- Does the Surface get too hot when you run the software?
- Does your battery discharge really fast when you run the software?
- Does your software run slowly or crash when you run it?
If you answer yes to any of these questions, it’s possible that the Surface model you chose is not powerful enough AND/OR that it’s simply not compatible with the software you want to run.
In either case, it’s good to know early so you can either upgrade to a more powerful Surface or return it and look for other computing options. Remember, as cool as the Surface may be, it is not always going to be the best option for every scenario.
So you just got a Surface Pro 3: Checklist
If you need a reminder of what to check out on your new Surface Pro 3 but don’t want to read this whole list every time, go ahead and print out the checklist provided to the right (click on the thumbnail for the full version).
It doesn’t have nearly the level of detail of the information above but is a convenient reminder of what to look at.
If you happen to work in an IT shop somewhere and would like to use the checklist as a basis for a process, go ahead with our complements.
So you just got a Surface Pro 3: Conclusion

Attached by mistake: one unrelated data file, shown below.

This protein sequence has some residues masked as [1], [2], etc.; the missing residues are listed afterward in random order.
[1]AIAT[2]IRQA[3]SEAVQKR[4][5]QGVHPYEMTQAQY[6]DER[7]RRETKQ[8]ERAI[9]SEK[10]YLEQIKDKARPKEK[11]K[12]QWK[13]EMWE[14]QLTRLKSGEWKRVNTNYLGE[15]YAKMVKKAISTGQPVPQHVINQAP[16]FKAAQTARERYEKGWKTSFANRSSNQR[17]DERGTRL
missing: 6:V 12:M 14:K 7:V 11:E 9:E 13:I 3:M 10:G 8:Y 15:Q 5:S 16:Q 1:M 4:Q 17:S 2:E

It can be frustrating to get a new device (especially something as expensive as a new Surface Pro 3) only to have manufacturing defects plague you. Unfortunately, it does happen and it can’t really be avoided – even with modern manufacturing and QA techniques.
So, don’t get too frustrated with your Surface if it happens to be a dud, just be glad that you now know how to spot one and can get it exchanged; so to not cost you anything but a little bit of time.
Tim Rolston is a professional geek with over 23 years of experience working in Information Technology and dealing with everything from large-scale storage to remote systems management and automation for organizations such as Texas Instruments, Mobil Oil, and the University of Michigan (where he was an Academic IT Director).
He co-founded JTRTech along with Joanna to realize his long-time dream of working for himself.